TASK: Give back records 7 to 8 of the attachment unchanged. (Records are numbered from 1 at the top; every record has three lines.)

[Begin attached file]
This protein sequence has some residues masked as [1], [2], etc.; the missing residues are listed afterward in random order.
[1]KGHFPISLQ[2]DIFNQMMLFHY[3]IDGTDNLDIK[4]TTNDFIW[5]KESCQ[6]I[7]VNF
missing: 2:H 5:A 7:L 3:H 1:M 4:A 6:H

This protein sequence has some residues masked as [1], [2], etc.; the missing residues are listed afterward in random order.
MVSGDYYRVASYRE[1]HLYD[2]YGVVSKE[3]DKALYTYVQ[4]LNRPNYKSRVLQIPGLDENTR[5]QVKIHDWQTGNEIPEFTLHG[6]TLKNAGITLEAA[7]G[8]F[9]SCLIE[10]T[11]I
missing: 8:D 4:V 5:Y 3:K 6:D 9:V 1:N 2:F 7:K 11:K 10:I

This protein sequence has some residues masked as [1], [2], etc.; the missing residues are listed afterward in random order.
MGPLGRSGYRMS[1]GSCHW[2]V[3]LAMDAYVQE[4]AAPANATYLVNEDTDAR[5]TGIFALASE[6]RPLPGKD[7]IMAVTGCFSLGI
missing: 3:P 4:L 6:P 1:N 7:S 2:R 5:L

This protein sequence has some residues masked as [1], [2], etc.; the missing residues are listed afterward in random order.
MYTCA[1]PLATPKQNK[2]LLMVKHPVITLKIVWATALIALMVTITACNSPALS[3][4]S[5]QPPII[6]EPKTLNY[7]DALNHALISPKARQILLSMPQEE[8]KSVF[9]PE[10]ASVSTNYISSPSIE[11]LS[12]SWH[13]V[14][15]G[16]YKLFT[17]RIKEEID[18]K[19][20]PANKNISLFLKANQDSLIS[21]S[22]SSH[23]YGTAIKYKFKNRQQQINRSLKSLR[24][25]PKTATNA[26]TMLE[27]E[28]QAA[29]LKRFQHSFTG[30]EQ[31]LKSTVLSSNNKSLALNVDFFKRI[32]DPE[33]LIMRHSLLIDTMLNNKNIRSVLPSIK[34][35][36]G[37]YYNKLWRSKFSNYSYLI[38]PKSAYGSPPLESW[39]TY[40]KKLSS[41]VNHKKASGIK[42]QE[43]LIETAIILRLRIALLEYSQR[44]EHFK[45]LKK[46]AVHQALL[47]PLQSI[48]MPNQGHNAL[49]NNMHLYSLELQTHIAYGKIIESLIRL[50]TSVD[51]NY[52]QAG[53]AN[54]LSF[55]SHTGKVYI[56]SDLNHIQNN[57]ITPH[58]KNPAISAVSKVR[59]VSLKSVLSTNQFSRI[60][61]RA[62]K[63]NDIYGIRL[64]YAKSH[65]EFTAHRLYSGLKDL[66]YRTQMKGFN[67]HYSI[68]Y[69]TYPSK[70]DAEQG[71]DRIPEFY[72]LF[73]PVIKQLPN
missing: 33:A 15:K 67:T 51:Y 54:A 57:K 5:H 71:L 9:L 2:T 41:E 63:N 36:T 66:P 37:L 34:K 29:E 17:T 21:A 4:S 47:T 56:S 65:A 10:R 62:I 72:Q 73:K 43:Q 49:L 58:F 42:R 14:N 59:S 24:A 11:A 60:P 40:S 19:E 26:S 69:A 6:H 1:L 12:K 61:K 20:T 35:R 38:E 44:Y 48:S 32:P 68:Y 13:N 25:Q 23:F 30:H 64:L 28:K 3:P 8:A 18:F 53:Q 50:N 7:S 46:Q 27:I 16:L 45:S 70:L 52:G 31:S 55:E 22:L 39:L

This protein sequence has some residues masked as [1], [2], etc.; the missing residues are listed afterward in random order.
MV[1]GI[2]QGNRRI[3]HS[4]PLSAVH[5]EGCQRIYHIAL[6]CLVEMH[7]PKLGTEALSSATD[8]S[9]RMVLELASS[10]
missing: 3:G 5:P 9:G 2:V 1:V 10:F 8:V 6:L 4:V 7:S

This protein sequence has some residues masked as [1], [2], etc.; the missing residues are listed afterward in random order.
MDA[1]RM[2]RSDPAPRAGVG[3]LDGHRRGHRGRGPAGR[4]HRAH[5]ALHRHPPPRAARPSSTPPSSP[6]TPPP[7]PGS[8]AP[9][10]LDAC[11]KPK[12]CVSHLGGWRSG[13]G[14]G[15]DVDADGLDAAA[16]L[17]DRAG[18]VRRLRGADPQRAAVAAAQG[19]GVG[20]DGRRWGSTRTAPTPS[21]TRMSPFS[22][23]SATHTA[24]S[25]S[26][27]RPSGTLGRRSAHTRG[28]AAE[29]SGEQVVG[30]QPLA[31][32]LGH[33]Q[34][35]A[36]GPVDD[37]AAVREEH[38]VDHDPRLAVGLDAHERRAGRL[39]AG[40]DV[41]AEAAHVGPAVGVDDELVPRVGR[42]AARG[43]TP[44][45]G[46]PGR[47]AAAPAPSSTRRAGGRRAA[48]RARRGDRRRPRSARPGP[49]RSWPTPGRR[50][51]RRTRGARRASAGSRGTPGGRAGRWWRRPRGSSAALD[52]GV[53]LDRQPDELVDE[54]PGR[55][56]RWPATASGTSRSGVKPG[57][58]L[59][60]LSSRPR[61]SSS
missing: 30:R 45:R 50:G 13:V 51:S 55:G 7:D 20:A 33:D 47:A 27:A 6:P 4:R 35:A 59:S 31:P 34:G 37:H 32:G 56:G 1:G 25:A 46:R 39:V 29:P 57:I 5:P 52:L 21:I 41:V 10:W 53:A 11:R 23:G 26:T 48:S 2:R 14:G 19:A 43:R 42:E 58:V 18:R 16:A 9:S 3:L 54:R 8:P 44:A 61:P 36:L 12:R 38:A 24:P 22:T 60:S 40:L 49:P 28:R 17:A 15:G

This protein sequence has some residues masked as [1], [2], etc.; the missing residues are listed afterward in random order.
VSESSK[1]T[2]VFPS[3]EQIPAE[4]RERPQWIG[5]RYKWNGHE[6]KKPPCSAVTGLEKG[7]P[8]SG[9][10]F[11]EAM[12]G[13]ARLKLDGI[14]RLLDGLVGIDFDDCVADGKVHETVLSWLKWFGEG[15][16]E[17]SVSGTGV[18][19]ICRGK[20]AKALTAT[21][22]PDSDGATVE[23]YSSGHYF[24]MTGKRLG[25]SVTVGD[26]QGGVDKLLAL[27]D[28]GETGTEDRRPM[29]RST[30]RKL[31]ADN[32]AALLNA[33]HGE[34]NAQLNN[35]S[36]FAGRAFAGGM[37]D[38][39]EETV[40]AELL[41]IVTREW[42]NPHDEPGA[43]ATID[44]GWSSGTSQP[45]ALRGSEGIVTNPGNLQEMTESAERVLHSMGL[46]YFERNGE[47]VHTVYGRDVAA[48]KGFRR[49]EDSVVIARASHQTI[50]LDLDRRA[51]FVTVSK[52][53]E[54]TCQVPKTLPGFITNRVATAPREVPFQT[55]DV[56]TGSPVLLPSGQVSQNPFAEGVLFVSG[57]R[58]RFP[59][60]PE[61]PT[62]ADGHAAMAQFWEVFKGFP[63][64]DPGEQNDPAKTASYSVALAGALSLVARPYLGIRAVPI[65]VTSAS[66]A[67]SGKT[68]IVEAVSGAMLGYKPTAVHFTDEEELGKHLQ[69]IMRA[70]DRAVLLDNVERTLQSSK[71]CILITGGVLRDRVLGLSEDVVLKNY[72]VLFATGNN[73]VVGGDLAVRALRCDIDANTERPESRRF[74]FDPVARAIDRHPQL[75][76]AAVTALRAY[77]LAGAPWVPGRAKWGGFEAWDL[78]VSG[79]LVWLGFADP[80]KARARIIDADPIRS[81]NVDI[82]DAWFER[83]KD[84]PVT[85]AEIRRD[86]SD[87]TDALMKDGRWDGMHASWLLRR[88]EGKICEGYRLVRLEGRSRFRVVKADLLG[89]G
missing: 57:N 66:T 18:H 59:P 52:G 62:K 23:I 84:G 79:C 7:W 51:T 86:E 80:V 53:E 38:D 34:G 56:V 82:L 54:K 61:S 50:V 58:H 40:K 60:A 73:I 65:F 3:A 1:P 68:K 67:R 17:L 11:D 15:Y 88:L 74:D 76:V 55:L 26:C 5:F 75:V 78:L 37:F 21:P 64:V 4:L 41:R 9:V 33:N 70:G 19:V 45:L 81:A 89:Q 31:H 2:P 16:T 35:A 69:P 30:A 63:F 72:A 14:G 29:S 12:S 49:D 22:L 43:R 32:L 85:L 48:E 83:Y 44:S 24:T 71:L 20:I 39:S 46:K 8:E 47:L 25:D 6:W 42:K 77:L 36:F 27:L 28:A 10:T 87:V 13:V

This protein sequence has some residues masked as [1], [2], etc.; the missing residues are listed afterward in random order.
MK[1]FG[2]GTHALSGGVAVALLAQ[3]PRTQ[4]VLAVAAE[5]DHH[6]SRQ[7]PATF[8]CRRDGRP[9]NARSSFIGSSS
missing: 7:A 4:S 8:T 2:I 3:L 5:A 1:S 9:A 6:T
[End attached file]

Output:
This protein sequence has some residues masked as [1], [2], etc.; the missing residues are listed afterward in random order.
VSESSK[1]T[2]VFPS[3]EQIPAE[4]RERPQWIG[5]RYKWNGHE[6]KKPPCSAVTGLEKG[7]P[8]SG[9][10]F[11]EAM[12]G[13]ARLKLDGI[14]RLLDGLVGIDFDDCVADGKVHETVLSWLKWFGEG[15][16]E[17]SVSGTGV[18][19]ICRGK[20]AKALTAT[21][22]PDSDGATVE[23]YSSGHYF[24]MTGKRLG[25]SVTVGD[26]QGGVDKLLAL[27]D[28]GETGTEDRRPM[29]RST[30]RKL[31]ADN[32]AALLNA[33]HGE[34]NAQLNN[35]S[36]FAGRAFAGGM[37]D[38][39]EETV[40]AELL[41]IVTREW[42]NPHDEPGA[43]ATID[44]GWSSGTSQP[45]ALRGSEGIVTNPGNLQEMTESAERVLHSMGL[46]YFERNGE[47]VHTVYGRDVAA[48]KGFRR[49]EDSVVIARASHQTI[50]LDLDRRA[51]FVTVSK[52][53]E[54]TCQVPKTLPGFITNRVATAPREVPFQT[55]DV[56]TGSPVLLPSGQVSQNPFAEGVLFVSG[57]R[58]RFP[59][60]PE[61]PT[62]ADGHAAMAQFWEVFKGFP[63][64]DPGEQNDPAKTASYSVALAGALSLVARPYLGIRAVPI[65]VTSAS[66]A[67]SGKT[68]IVEAVSGAMLGYKPTAVHFTDEEELGKHLQ[69]IMRA[70]DRAVLLDNVERTLQSSK[71]CILITGGVLRDRVLGLSEDVVLKNY[72]VLFATGNN[73]VVGGDLAVRALRCDIDANTERPESRRF[74]FDPVARAIDRHPQL[75][76]AAVTALRAY[77]LAGAPWVPGRAKWGGFEAWDL[78]VSG[79]LVWLGFADP[80]KARARIIDADPIRS[81]NVDI[82]DAWFER[83]KD[84]PVT[85]AEIRRD[86]SD[87]TDALMKDGRWDGMHASWLLRR[88]EGKICEGYRLVRLEGRSRFRVVKADLLG[89]G
missing: 57:N 66:T 18:H 59:P 52:G 62:K 23:I 84:G 79:C 7:W 51:T 86:E 80:V 53:E 38:D 34:G 56:V 82:L 54:K 61:S 50:V 58:H 40:K 60:A 73:I 65:F 3:A 1:P 68:K 67:R 17:L 11:D 15:Y 88:L 74:D 76:V 55:L 26:C 5:F 75:V 78:L 37:F 21:P 64:V 4:L 41:R 9:V 33:N 70:G 19:V 45:L 81:A 89:Q 31:H 2:P 16:T 35:A 69:P 30:A 63:F 72:A 14:G 29:S 12:S 49:D 22:L 43:R 32:L 85:L 48:E 83:Y 44:S 24:T 71:L 20:I 39:S 46:K 8:E 47:L 25:D 6:W 42:K 77:L 36:F 27:L 28:A 10:T 87:V 13:V

This protein sequence has some residues masked as [1], [2], etc.; the missing residues are listed afterward in random order.
MK[1]FG[2]GTHALSGGVAVALLAQ[3]PRTQ[4]VLAVAAE[5]DHH[6]SRQ[7]PATF[8]CRRDGRP[9]NARSSFIGSSS
missing: 7:A 4:S 8:T 2:I 3:L 5:A 1:S 9:A 6:T